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A replica is now available for flying just a few miles from where the Wrights experimented. Above: Our writer enjoys a few moments of stable flight. (Andy Torrington)

Orville, Wilbur and Me

You too can fly a Wright aircraft.

Without much altitude or warning, it nosed down. I rolled the ash bar back, which didn’t help the airspeed at all. The glider sort of slammed into the dune.

“Are you okay?” Bruce asked. He was sprawled out on the sand just beyond the wingtip.

“Yeah. Are you okay?” I said.

He leapt to his feet and showered me with positive reinforcement, then told me I’d violated the over-control rule. He and Andy lifted the glider, and Bruce told me to hold the elevator up to get the wings to sail us to the dune top.

Waiting for another weak gust, we sat in the wing’s shadow and guzzled the bottled water we’d packed. Bruce recounted that they’d gotten in some 300-foot glides. “The beauty of it is, if it rains, you get 25 percent more distance because that fabric shrinks up and it’s not nearly as porous. There’s a point where it gets too much, but rain is your friend with that glider.”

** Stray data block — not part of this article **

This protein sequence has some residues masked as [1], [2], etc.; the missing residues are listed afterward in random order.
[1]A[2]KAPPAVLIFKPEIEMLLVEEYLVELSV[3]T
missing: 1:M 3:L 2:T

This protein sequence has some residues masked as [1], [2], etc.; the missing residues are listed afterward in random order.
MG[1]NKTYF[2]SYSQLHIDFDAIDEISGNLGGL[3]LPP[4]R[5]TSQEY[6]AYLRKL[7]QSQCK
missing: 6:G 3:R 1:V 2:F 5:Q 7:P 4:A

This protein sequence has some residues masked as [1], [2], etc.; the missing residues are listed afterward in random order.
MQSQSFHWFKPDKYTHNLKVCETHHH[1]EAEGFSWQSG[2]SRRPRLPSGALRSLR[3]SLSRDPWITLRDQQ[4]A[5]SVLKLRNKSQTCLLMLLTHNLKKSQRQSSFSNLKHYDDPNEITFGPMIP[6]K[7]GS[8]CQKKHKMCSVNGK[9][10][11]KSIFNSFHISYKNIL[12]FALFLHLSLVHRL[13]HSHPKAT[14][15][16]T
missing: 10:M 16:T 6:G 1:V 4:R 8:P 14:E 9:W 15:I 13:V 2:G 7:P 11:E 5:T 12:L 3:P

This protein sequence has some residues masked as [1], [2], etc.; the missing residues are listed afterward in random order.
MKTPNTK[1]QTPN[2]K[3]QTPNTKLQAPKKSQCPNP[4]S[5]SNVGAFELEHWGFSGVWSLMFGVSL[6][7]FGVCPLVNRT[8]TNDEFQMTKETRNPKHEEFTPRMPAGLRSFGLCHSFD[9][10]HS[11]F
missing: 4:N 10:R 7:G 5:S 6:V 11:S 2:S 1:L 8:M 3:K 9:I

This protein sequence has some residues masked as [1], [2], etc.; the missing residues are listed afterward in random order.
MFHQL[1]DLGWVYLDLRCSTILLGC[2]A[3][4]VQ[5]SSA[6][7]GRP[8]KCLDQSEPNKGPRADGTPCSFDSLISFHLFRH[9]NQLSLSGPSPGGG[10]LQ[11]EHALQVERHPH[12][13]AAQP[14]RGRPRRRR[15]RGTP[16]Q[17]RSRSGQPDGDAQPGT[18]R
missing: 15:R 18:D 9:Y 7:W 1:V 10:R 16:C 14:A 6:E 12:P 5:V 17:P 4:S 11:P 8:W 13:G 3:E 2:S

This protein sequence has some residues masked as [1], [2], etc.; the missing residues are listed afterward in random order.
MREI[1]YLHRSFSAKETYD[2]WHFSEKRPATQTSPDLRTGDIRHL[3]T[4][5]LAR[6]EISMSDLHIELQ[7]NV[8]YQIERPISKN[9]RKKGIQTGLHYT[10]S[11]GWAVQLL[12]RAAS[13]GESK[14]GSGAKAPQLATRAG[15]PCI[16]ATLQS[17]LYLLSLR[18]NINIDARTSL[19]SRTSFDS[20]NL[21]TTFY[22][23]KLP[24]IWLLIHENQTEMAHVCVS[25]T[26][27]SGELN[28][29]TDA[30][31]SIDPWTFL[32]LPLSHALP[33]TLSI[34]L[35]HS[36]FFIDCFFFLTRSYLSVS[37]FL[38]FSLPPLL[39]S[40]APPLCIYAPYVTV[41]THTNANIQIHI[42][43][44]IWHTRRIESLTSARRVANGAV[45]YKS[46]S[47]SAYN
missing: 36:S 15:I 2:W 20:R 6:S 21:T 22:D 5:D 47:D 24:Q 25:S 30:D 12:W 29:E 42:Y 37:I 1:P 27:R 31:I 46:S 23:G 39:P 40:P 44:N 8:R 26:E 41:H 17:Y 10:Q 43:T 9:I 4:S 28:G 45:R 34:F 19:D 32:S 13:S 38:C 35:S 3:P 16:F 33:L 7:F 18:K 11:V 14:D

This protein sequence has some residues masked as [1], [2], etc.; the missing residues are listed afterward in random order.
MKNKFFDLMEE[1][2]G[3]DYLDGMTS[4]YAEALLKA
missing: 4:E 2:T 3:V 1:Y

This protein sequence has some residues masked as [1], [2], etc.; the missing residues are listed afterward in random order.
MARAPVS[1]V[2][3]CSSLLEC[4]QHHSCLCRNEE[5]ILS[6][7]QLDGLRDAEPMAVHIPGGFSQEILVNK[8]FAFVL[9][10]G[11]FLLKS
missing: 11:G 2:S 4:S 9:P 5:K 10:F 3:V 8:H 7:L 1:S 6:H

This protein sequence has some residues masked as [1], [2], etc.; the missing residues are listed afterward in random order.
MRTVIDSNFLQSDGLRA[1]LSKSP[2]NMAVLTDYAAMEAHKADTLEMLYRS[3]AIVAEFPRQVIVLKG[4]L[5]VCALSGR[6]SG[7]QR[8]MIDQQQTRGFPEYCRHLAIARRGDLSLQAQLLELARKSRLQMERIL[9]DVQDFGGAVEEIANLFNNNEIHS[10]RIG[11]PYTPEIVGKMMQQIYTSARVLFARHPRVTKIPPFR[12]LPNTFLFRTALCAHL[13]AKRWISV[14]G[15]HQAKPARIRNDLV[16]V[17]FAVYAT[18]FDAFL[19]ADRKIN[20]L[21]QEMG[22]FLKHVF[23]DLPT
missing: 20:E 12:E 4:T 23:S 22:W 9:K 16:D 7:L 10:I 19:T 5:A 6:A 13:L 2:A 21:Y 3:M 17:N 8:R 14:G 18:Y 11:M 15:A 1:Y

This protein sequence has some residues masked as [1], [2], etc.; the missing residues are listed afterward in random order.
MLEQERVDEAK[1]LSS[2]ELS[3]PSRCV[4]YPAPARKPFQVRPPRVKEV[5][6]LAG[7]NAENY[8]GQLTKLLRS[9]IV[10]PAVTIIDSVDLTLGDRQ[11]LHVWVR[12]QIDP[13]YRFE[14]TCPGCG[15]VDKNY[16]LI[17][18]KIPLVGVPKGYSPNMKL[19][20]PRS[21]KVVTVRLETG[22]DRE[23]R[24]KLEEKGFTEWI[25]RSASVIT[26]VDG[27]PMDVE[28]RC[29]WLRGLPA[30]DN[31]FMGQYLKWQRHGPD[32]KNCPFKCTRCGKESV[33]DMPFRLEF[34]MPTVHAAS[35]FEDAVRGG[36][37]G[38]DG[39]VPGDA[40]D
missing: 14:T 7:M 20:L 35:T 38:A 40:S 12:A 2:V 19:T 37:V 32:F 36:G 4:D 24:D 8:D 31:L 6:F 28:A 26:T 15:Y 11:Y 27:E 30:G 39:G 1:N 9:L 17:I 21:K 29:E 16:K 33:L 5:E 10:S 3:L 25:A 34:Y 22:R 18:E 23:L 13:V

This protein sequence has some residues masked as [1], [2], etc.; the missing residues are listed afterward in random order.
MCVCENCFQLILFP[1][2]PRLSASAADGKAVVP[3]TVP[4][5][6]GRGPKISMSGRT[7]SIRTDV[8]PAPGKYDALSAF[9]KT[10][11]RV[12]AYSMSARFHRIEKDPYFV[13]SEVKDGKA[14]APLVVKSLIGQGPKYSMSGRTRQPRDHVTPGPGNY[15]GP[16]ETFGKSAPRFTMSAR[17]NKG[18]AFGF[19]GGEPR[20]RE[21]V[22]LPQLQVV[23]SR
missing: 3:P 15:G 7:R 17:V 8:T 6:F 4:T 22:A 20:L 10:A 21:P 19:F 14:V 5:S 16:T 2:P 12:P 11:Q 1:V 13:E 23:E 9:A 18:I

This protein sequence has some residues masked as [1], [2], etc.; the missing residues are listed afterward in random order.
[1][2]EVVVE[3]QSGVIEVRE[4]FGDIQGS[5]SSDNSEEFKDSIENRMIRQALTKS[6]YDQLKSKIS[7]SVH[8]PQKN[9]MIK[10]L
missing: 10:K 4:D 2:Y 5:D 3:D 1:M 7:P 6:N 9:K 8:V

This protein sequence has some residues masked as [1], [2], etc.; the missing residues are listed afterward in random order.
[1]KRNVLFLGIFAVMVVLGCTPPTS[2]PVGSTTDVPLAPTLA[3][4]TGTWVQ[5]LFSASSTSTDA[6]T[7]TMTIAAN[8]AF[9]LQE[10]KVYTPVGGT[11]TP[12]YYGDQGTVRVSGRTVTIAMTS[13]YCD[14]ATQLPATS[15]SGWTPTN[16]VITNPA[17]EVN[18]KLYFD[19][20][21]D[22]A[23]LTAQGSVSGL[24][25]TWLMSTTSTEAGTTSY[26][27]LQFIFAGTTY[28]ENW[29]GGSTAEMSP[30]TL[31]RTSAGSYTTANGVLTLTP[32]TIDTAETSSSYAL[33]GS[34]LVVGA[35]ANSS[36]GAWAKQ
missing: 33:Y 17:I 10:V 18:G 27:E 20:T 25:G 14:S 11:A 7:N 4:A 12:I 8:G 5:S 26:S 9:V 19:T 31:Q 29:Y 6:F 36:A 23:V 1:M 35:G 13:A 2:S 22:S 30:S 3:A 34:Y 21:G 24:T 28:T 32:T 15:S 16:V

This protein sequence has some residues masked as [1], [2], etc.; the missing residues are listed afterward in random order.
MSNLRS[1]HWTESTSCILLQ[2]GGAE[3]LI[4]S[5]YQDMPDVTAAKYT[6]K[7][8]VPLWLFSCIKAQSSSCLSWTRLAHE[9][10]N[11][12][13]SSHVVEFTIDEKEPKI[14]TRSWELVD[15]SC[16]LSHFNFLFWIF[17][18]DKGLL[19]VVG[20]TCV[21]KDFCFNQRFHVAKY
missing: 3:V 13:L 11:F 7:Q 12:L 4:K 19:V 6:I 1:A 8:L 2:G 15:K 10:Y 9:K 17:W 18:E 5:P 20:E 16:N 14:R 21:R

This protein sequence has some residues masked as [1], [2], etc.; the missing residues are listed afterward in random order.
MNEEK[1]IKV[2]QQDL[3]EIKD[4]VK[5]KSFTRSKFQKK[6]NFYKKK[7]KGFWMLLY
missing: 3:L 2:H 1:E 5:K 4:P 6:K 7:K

We launched again.

I’m flying…. I’m flying…. The left wing dipped, and reflexively I shoved my hip left. The tip stabbed the sand and the glider spiraled. The Wrights called it “well-digging.”

The wind changed direction and picked up to a steady 20 mph, so we hauled the glider from the dune’s relatively shallow east side to the south face’s deeper, wider sand valley. Bruce pointed to a weathered yellow house on the next ridge and told me to point the elevator there. We three lifted the glider—really, we just stopped holding it down—and I got situated: I slid my hips onto the cradle, using my bare feet to push against that aft horizontal bar, elbows clenching my ribcage and holding up my upper body in a sort of yoga pose, both hands gripping the ends of the elevator control bar. I felt like Orville, in the glass-plate photos I’ve seen of him in the glider.

“Ready?”

“Ready.”

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